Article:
Doodles in the National Archives
If you’ve ever doodled during a meeting you’re not alone, though your doodles might not be preserved for the good...
If you’ve ever doodled during a meeting you’re not alone, though your doodles might not be preserved for the good of the nation. The National Archives and Records Administration in Maryland is committed to preserving the documents that make up our shared history while allowing anyone to access almost anything they want. NARA’s rules are so strict you can’t take a pen or a water bottle into the reading room. And these rules seems sort of odd when you look at some of the things that are being painfully preserved in the archives. Like an agenda from the thirty-ninth meeting of the Interdepartmental Committee of Scientific Research and Development. Apparently one attendee spent equal time taking notes and doodling all over the page.
The meeting agenda
The Interdepartmental Committee on Scientific Research and Development was established on December 24, 1947. The idea for its creation came in a letter from President Roosevelt to Dr. Vannevar Bush, Director of the wartime Office of Scientific Research and Development. Roosevelt wanted to be sure that technological lessons learned during the Second World War were incorporated into future American research and development programs. Bush recommended, among other things, the foundation of an inter-bureau committee or council that would pull together representatives of the principle scientific bureaus in the country.
The committee purpose was to oversee and manage problems facing federal and governmental research groups. This included classified research programs, broad impact science programs, and any programs that could benefit the public. Among the participating organizations were those that went on to impact the nation’s foray into space: the US Army, Navy, Air Force, and National Advisory Committee for Aeronautics (NACA, the predecessor organization to NASA).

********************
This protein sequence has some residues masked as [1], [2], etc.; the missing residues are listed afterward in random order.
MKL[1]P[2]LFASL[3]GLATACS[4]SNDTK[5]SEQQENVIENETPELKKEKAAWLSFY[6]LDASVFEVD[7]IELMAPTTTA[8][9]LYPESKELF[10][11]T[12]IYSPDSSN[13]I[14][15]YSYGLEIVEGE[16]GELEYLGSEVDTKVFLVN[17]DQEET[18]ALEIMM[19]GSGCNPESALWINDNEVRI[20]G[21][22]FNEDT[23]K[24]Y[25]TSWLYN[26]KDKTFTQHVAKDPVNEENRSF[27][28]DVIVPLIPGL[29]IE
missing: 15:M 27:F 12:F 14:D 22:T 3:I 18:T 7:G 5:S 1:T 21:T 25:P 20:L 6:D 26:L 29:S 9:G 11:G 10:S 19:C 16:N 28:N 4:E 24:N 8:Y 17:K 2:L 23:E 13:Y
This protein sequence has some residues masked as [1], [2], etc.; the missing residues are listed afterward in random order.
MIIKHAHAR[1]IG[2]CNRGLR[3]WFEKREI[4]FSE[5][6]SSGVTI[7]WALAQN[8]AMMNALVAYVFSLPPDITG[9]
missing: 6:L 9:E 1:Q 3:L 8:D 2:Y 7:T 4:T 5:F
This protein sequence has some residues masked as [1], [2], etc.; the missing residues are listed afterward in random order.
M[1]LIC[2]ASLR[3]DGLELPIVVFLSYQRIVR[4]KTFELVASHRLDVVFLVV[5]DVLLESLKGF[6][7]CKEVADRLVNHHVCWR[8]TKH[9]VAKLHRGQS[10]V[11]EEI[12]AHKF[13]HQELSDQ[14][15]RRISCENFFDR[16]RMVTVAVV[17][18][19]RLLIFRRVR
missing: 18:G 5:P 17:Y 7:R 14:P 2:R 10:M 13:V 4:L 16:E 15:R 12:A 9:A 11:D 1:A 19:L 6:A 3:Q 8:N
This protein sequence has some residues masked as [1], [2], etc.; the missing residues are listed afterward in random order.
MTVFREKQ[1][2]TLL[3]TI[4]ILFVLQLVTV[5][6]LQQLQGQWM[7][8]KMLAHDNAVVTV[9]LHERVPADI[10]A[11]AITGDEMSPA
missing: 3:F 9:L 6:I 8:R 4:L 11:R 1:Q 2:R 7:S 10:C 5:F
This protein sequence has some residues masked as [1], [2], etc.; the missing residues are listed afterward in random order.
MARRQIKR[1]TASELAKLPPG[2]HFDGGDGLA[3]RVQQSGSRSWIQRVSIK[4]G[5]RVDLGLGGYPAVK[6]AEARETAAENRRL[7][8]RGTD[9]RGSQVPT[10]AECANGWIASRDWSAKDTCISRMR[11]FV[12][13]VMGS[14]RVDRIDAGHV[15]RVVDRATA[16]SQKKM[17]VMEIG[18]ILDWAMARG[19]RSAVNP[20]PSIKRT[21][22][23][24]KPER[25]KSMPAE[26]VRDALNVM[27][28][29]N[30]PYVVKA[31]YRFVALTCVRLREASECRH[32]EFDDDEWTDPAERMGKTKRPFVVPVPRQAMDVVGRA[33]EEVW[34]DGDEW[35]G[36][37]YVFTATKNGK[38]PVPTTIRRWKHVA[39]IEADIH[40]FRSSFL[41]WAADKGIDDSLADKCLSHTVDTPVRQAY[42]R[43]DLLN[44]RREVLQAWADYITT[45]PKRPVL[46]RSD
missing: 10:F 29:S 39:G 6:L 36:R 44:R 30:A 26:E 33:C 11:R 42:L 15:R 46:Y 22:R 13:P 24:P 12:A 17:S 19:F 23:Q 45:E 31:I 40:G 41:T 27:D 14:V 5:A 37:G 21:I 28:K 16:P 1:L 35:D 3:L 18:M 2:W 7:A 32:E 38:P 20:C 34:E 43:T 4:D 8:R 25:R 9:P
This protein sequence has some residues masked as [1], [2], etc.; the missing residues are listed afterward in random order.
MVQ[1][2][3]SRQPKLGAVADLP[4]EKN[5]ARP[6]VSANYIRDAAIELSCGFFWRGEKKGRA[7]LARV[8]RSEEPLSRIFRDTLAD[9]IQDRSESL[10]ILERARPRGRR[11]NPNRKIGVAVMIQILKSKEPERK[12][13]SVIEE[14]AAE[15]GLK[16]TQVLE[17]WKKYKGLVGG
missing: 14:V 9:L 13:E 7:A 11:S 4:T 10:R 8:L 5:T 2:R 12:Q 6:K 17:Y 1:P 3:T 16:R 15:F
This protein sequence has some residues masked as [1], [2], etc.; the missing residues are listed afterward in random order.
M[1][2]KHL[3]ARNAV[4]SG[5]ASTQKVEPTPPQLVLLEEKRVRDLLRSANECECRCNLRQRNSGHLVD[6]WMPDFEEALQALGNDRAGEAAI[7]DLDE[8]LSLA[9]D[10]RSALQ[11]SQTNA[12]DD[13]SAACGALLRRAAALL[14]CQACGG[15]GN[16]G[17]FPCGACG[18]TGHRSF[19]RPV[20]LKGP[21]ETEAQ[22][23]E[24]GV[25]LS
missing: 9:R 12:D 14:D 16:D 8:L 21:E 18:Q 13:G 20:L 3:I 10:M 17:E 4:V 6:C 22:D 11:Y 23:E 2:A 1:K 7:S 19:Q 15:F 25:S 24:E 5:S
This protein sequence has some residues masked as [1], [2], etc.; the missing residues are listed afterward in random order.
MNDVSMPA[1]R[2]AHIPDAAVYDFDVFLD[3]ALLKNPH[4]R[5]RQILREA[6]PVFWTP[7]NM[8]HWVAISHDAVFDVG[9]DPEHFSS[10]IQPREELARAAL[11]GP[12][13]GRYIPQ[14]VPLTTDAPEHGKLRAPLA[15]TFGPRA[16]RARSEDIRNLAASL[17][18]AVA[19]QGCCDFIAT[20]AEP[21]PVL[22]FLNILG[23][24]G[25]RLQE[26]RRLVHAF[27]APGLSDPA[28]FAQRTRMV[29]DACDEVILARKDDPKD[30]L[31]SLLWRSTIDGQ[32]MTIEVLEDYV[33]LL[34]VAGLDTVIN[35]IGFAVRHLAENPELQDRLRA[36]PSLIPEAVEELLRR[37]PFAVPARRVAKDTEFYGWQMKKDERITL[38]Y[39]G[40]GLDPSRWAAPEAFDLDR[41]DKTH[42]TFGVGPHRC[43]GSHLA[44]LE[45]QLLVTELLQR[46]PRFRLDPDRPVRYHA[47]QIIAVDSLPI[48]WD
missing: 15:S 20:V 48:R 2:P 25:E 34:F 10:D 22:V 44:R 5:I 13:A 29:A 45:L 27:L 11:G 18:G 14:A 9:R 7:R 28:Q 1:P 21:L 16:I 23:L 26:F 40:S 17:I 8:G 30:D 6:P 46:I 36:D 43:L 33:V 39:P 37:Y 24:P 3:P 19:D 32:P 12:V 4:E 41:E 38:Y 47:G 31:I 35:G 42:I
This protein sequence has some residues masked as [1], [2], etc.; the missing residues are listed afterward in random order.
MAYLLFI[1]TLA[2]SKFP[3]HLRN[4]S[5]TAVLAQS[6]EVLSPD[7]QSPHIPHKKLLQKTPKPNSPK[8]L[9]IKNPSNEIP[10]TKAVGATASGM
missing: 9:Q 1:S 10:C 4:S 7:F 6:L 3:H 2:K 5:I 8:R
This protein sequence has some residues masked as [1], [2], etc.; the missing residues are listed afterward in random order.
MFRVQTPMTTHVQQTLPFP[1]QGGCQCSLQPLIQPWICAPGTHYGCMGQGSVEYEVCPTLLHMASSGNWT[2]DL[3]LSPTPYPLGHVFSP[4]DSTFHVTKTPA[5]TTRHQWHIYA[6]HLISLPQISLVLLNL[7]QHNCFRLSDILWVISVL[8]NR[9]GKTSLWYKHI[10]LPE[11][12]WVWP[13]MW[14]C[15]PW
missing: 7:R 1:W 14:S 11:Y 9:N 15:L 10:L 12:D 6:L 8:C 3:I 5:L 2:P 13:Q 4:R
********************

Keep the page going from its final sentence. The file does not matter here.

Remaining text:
The Committee first met on April 16, 1948, in the East Wing Conference Room of the White House. It went through a host of chairs in the years that followed. Notable, head of the NACA Hugh Dryden served as the committee’s chairman between January 1, 1951, and December 31, 1953. Dryden was succeeded by Dr. Allen V. Astin, Director of the National Bureau of Standards, who chaired the committee during 1954 and 1955.
Astin was this the one in charge during the committee’s thirty-ninth meeting on January 8, 1954. Items on the agenda that day included a report from Astin, comments about the scientist as a government employee, a look ahead at the work program for 1954, and time set aside discuss other business, which likely would have included discussions relations to the impending International Geophysical Year.
I found a copy of this meeting’s agenda in a Dryden file in the National Archives, and really, it was the notes and the doodles that caught my attention. It’s not entirely clear that the copy was handed to Dryden, but either way: it seems that even for the men on the cutting edge of science at the time, not everything was totally fascinating. I thought this page, sitting amid the boxes of detailed memos and program notes, was a really neat little insight into the human side that helped shape our modern technological world.
_Sources: Norman T. Ball, Executive Secretary of the ICSRD (e-book from UMich); Agenda for the thirty-ninth meeting of the Interdepartmental Committee on Scientific Research and Development. _